total nightmare chore, Stitchfix is a great alternative. Again, by the time I factor in gas, the fact that I live 45 minutes one-way (on a good day) from the nearest mall, I found Stitchfix to be a great alternative.
5. People who are style-challenged.
I am certainly no stylist. My husband is surely tired of seeing me in the same three black Gap Maternity shirts that are still a holdover from the last time I went clothes shopping. I am pretty sure wearing black solid shirts isn’t even really a definable style. So for me, receiving the Stitchfix box with new items *and* the handy “cheat sheet” of outfits was really great! It helped me to see things I already owned in a new light as well.
6. People who don’t have a huge wardrobe.
I wouldn’t say any of the Stitchfix choices were earth-shatteringly unique items. For instance, the denim jacket is a staple that many people may have already had (but which I did not). If you are a big shopper or already have a big wardrobe, Stitchfix may not be for you…but if you get by with a few basics, it’s a great option to liven up your options. By adding very basic items like tights, a pair of jeans, and a couple of different shoes to my mix, I am able to get a variety of looks.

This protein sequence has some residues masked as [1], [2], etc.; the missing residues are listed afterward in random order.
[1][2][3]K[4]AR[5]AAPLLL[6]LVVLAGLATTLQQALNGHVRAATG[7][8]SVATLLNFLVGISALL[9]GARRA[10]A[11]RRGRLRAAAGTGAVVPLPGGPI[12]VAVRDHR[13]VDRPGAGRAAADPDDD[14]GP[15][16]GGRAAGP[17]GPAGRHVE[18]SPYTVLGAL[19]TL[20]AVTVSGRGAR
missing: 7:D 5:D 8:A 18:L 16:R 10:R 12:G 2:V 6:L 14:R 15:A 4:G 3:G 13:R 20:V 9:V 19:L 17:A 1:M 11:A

7. People who are interested in a unique experience.
It is a ton of fun to get a box full of surprises in the mail! I can’t say enough how much fun it was. And if you have a friend or friends who are interested in making it a box opening party, then it’s really great! Laura and I had a wonderful time sharing the experience together, trying on each other’s things, helping each other design outfits with our items, etc.
8. Mamas looking for a boost in self-confidence and mood.
Since having kids, it has been all too easy when visiting stores to focus on what *isn’t*… that my body isn’t the same as it used to be, that I can’t as readily pull clothes off the rack and have them fit, that my time to myself isn’t as plentiful. And that can get really discouraging. For the first time since having Seth, getting some new clothes really felt like a boost and a happy event, instead of a chore because I “had” to get jeans that fit or I “had” to buy clothes in a bigger size than I would like. Honestly, I think wearing sad, blah clothes even became a form of penance or self-loathing… like I didnt *deserve* to look cute because I can’t fit into all my pre-pregnancy clothes. It was a big booster to my mood and self-confidence to feel like I ended up with items that are trendy and stylish, and I don’t have to look dumpy as I go around town.
Overall, I love Stitchfix and am definitely planning on doing another box in a few months!
* Disclaimer: this ad is not sponsored and all opinions are mine but does contain an affiliate link to Stitchfix, and I do receive a store credit for each person that signs up using my link.
If you are thinking about giving Stitchfix a try, please use this link to sign up!